The first thing I’m going to say here is a generalization, but I believe all generalizations have to come from some kernel of truth, no? I think we live in a society, business-wise, that’s very focused on answers and solutions — as opposed to questions and problems. This is likely the result of the main way businesses are evaluated financially, which is to say quarterly, which demands quick results. Quick results = greater focus on answers and solutions, because that’s what you need now, baby! The other element is how we hire. We value people with those documented skills. We don’t necessarily look for “the problem anticipators,” although potentially we should.
I’ve written a lot about the power of questions — and specifically good questions — especially at work. To wit:
- The power of asking good questions
- How and why to ask questions at work
- What if we made questions less accusatory and more empowering?
Turns out, I might be onto something.
Here’s an interesting article on ‘brainstorming questions as opposed to solutions.’ Note this part about Instagram and how it came to be:
At the start of Instagram, he and his co-founders sat down and wrote ALL the problems with mobile photo apps at the time. The big problems that rose to the top with mobile photography were lackluster photos, lengthy upload times, and share ability. With this focus, they designed an app that forever changed the course of photography.
If you’re a more visual person, here’s another way to approach that:
Finding the problem is the hard part.
That’s a big shift in semantics there — because most people assume finding the solution is always the hard part. That’s how you’re trained to think, and that’s how most school assignments are set up (at basically all levels).
Why does it matter if the problem or the solution is the part you’re solving?
It matters a lot.
Most businesses, because of various unclear reporting structures and deliverables, are set up around:
- Being productive
- Focusing on tasks/projects/deliverables
- Doing that through meetings and e-mails
- Hitting your targets and moving on
That’s what bosses want to see and that’s what keeps the trains running and the paychecks printing and the bonuses flowing.
Problem is: that set-up is almost consistently plagued by bad communication from above and overall devoid of context. So by the time you reach the middle rungs of an organization, very few people understand how their work ties back to the company’s work.
But because we’re a very task-focused business culture, we still need to perform.
So we’re off doing tasks and projects with bad context and bad communication.
You know what that means?
We’re likely working on the wrong problem, so whatever solution — deliverable! — we come to may not even help our company.
Consider this, from the same article above:
Imagine you were approached by a banking client who wants to increase user satisfaction and engagement with a spiffy new mobile app. Do we dive straight into wireframes? Oftentimes, problem-finding reveals a more complex issue to focus our energies on. For example, are the ATMs the main touch point for this bank’s customer and are performing at a high level? Does customer service lack overall? Does the bank have an integrated physical-digital strategy?
I’ll be 100 percent honest. At every single place I’ve ever worked, a team confronted with that problem would dive right into wireframes. But then … what are they solving for? Is it even the right problem or question?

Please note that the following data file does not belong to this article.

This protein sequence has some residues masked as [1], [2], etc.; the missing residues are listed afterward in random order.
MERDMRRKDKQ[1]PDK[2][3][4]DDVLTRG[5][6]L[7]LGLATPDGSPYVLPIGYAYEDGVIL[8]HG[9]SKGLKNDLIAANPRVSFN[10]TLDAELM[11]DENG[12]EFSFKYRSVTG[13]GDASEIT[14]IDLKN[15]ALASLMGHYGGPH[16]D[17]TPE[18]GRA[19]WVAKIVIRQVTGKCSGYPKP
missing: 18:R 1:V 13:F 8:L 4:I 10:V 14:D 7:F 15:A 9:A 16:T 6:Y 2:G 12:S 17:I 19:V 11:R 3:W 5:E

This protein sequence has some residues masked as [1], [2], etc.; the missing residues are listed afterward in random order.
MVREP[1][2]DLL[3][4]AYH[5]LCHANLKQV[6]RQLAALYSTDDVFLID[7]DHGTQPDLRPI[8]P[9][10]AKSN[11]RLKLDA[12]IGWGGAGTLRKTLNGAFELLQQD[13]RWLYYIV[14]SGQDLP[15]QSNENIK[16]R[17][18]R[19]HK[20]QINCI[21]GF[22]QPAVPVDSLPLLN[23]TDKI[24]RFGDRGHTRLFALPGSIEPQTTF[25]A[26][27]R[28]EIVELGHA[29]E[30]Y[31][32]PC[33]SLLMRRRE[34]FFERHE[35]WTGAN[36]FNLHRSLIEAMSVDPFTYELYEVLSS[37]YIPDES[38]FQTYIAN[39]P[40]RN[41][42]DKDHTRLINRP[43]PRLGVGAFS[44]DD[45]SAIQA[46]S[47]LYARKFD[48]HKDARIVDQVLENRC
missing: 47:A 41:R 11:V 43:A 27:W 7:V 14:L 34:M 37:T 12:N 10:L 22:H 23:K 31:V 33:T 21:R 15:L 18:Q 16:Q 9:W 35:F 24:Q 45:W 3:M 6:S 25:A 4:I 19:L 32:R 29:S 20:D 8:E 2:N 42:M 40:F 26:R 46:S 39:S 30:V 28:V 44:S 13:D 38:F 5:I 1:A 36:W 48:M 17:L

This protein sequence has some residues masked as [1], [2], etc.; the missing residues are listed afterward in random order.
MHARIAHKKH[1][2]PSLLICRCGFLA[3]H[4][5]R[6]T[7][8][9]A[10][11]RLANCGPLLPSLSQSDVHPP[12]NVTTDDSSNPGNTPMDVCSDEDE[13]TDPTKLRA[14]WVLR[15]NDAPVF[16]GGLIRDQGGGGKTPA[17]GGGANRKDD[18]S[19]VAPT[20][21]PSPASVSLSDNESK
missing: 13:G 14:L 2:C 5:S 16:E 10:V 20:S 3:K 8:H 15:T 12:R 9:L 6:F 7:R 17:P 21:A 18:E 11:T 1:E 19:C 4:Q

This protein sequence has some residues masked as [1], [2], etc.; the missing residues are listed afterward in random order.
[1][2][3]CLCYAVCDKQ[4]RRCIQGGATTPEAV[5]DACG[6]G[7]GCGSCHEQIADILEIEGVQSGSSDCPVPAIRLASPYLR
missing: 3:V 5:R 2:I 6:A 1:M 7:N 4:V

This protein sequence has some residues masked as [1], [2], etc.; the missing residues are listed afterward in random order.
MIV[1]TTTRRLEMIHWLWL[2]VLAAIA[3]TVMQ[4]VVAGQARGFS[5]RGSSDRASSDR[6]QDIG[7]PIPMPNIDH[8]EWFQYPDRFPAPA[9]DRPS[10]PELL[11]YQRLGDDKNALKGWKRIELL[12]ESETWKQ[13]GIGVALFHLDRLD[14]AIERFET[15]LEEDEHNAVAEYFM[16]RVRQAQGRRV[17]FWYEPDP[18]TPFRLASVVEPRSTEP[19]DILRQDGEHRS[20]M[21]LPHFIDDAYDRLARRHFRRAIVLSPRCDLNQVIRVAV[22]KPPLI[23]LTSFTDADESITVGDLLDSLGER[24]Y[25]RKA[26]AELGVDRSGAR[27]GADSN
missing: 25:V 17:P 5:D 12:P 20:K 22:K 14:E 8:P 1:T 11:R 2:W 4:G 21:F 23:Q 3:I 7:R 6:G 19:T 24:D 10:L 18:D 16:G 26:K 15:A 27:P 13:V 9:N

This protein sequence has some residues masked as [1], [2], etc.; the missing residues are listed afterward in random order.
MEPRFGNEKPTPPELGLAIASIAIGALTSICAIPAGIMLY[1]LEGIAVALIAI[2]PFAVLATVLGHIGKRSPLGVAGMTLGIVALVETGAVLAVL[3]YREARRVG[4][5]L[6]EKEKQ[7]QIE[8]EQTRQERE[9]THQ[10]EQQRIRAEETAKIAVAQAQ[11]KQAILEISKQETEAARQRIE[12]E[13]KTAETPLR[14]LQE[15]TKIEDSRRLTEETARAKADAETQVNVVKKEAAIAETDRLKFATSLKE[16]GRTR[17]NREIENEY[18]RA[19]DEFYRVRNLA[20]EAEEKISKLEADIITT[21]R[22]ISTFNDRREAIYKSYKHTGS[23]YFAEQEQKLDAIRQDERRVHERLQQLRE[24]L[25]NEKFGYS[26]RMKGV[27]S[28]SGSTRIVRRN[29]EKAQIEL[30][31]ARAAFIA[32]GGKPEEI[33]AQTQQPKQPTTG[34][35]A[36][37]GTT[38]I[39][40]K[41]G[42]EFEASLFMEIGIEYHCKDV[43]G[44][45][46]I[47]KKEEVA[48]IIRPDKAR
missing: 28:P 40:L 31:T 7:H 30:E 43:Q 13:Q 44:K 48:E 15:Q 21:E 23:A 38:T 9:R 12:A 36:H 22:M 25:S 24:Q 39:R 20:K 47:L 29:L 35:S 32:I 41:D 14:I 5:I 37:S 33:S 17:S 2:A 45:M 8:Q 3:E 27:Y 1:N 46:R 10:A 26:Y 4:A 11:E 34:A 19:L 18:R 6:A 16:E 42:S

Would you generally respect someone who’s spent 40 years studying creative problem-solving and solutions?
Probably, right? Well, meet Jacob W. Getzels and Mihaly Csikszentmihalyi, who’ve done just that. Their basic finding: if you want to excel at the top of a field, it’s all about knowing what problem you’re working on and trying to solve.
There’s a way to approach all this if you’re more accustomed to diving right into action items. It’s called the Question Formulation Technique. Here’s how it works:
- Appoint a session leader.
- The session leader sets an area of focus for questioning (e.g. “The future of mobile photography”)
- Team spends 10 minutes producing as many questions as we possible (Questions can start with “What is blocking…”, “What is stopping..” or “Why…”)
- Team spends another 10 minutes pairing up to share and improve their questions.
- Pairs then spend the final five minutes to prioritize their questions and present to the team.
- Team decides on three favorites to explore.
Most teams can apparently reach about 50 questions and pare those down to 3. Obviously you need a good session leader — if you have someone who is all over the place, well, good luck going from 50 questions to 3 questions. And obviously you need to work at a place where the general mission or purpose of new initiatives is somewhat defined by senior management. Without those two aspects, you might be chasing your tail a little bit.
Since most companies are based around the idea of generating revenue or growth, I’d mostly approach it like this:
- How does this tie into how we make money?
- How could this provide us new channels or opportunities?
- What are the ideas/concepts/features this needs to have?
- What are the pain points we’re hearing or seeing about other examples of this?
- What’s the absolute most crazy thing we could do hear that would blow people’s minds if it actually worked?
It comes down to this, basically: if you’re not focused on solutions and answers, you have some freedom to be creative and explore — because at the questions and problems phase, no one is expecting perfection yet. It’s much more freeing than just diving into some no-context work that demands a target/deliverable/task solution by X-Date.
What do you think? Is it worthwhile or even possible to focus on questions and problems first, and in a deep way, in business settings?